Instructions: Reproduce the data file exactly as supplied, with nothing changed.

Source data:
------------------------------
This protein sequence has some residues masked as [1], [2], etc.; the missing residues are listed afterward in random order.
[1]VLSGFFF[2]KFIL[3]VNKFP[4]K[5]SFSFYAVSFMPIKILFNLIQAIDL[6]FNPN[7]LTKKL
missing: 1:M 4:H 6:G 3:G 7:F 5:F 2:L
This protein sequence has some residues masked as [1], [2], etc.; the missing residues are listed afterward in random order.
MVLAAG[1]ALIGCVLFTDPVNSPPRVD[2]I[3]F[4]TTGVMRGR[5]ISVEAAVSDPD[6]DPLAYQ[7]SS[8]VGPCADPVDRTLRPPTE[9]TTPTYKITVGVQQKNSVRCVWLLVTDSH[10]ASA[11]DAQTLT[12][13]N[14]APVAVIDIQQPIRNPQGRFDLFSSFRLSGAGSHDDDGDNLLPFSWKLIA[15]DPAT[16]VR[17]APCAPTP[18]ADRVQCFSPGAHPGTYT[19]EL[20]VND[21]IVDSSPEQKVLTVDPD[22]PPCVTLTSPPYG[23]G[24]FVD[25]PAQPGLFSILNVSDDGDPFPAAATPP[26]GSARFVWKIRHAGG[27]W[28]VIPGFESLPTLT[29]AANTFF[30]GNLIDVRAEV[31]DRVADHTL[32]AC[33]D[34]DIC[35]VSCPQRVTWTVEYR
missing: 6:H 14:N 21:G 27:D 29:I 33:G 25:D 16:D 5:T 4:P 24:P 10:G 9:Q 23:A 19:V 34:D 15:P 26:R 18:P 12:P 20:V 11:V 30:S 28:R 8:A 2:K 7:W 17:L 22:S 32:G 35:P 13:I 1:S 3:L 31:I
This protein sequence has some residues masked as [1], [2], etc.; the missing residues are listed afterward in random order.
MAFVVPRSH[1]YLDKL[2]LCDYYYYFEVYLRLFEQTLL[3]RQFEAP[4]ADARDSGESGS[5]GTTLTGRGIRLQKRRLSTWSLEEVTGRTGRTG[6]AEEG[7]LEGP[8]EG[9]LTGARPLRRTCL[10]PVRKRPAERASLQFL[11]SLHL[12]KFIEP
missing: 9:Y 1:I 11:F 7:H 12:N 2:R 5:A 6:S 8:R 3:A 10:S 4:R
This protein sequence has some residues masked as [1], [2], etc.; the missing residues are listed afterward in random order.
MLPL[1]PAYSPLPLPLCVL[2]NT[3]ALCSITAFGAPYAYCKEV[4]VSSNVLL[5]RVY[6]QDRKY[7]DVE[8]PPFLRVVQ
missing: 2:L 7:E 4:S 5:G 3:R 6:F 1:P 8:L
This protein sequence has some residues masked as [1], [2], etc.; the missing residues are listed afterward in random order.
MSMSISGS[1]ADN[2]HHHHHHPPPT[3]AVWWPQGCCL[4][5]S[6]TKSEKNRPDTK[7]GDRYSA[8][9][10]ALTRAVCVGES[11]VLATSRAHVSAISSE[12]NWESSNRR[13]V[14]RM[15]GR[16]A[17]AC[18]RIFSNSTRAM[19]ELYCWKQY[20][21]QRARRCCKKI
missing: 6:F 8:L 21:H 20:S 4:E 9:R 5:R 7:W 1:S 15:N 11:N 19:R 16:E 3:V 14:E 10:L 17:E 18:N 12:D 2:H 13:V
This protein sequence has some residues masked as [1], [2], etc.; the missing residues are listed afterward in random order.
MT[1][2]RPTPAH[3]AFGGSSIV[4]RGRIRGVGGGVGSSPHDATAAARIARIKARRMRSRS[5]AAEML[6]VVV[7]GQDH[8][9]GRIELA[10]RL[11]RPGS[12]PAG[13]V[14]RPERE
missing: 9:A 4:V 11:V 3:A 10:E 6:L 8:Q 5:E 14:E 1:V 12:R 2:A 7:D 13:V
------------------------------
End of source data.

This protein sequence has some residues masked as [1], [2], etc.; the missing residues are listed afterward in random order.
[1]VLSGFFF[2]KFIL[3]VNKFP[4]K[5]SFSFYAVSFMPIKILFNLIQAIDL[6]FNPN[7]LTKKL
missing: 1:M 4:H 6:G 3:G 7:F 5:F 2:L
This protein sequence has some residues masked as [1], [2], etc.; the missing residues are listed afterward in random order.
MVLAAG[1]ALIGCVLFTDPVNSPPRVD[2]I[3]F[4]TTGVMRGR[5]ISVEAAVSDPD[6]DPLAYQ[7]SS[8]VGPCADPVDRTLRPPTE[9]TTPTYKITVGVQQKNSVRCVWLLVTDSH[10]ASA[11]DAQTLT[12][13]N[14]APVAVIDIQQPIRNPQGRFDLFSSFRLSGAGSHDDDGDNLLPFSWKLIA[15]DPAT[16]VR[17]APCAPTP[18]ADRVQCFSPGAHPGTYT[19]EL[20]VND[21]IVDSSPEQKVLTVDPD[22]PPCVTLTSPPYG[23]G[24]FVD[25]PAQPGLFSILNVSDDGDPFPAAATPP[26]GSARFVWKIRHAGG[27]W[28]VIPGFESLPTLT[29]AANTFF[30]GNLIDVRAEV[31]DRVADHTL[32]AC[33]D[34]DIC[35]VSCPQRVTWTVEYR
missing: 6:H 14:N 21:G 27:D 29:I 33:G 25:D 16:D 5:T 4:P 24:P 10:G 9:Q 23:A 19:V 34:D 15:P 26:R 18:P 12:P 20:V 11:V 30:S 28:R 8:A 2:K 7:W 17:L 22:S 32:G 35:P 13:I 1:S 3:L 31:I
This protein sequence has some residues masked as [1], [2], etc.; the missing residues are listed afterward in random order.
MAFVVPRSH[1]YLDKL[2]LCDYYYYFEVYLRLFEQTLL[3]RQFEAP[4]ADARDSGESGS[5]GTTLTGRGIRLQKRRLSTWSLEEVTGRTGRTG[6]AEEG[7]LEGP[8]EG[9]LTGARPLRRTCL[10]PVRKRPAERASLQFL[11]SLHL[12]KFIEP
missing: 9:Y 1:I 11:F 7:H 12:N 2:R 5:A 6:S 8:R 3:A 10:S 4:R
This protein sequence has some residues masked as [1], [2], etc.; the missing residues are listed afterward in random order.
MLPL[1]PAYSPLPLPLCVL[2]NT[3]ALCSITAFGAPYAYCKEV[4]VSSNVLL[5]RVY[6]QDRKY[7]DVE[8]PPFLRVVQ
missing: 2:L 7:E 4:S 5:G 3:R 6:F 1:P 8:L
This protein sequence has some residues masked as [1], [2], etc.; the missing residues are listed afterward in random order.
MSMSISGS[1]ADN[2]HHHHHHPPPT[3]AVWWPQGCCL[4][5]S[6]TKSEKNRPDTK[7]GDRYSA[8][9][10]ALTRAVCVGES[11]VLATSRAHVSAISSE[12]NWESSNRR[13]V[14]RM[15]GR[16]A[17]AC[18]RIFSNSTRAM[19]ELYCWKQY[20][21]QRARRCCKKI
missing: 6:F 8:L 21:H 20:S 4:E 9:R 5:R 7:W 1:S 15:N 11:N 19:R 16:E 3:V 14:E 10:L 17:E 18:N 12:D 2:H 13:V
This protein sequence has some residues masked as [1], [2], etc.; the missing residues are listed afterward in random order.
MT[1][2]RPTPAH[3]AFGGSSIV[4]RGRIRGVGGGVGSSPHDATAAARIARIKARRMRSRS[5]AAEML[6]VVV[7]GQDH[8][9]GRIELA[10]RL[11]RPGS[12]PAG[13]V[14]RPERE
missing: 9:A 4:V 11:V 3:A 10:E 6:L 8:Q 5:E 14:E 1:V 12:R 2:A 7:D 13:V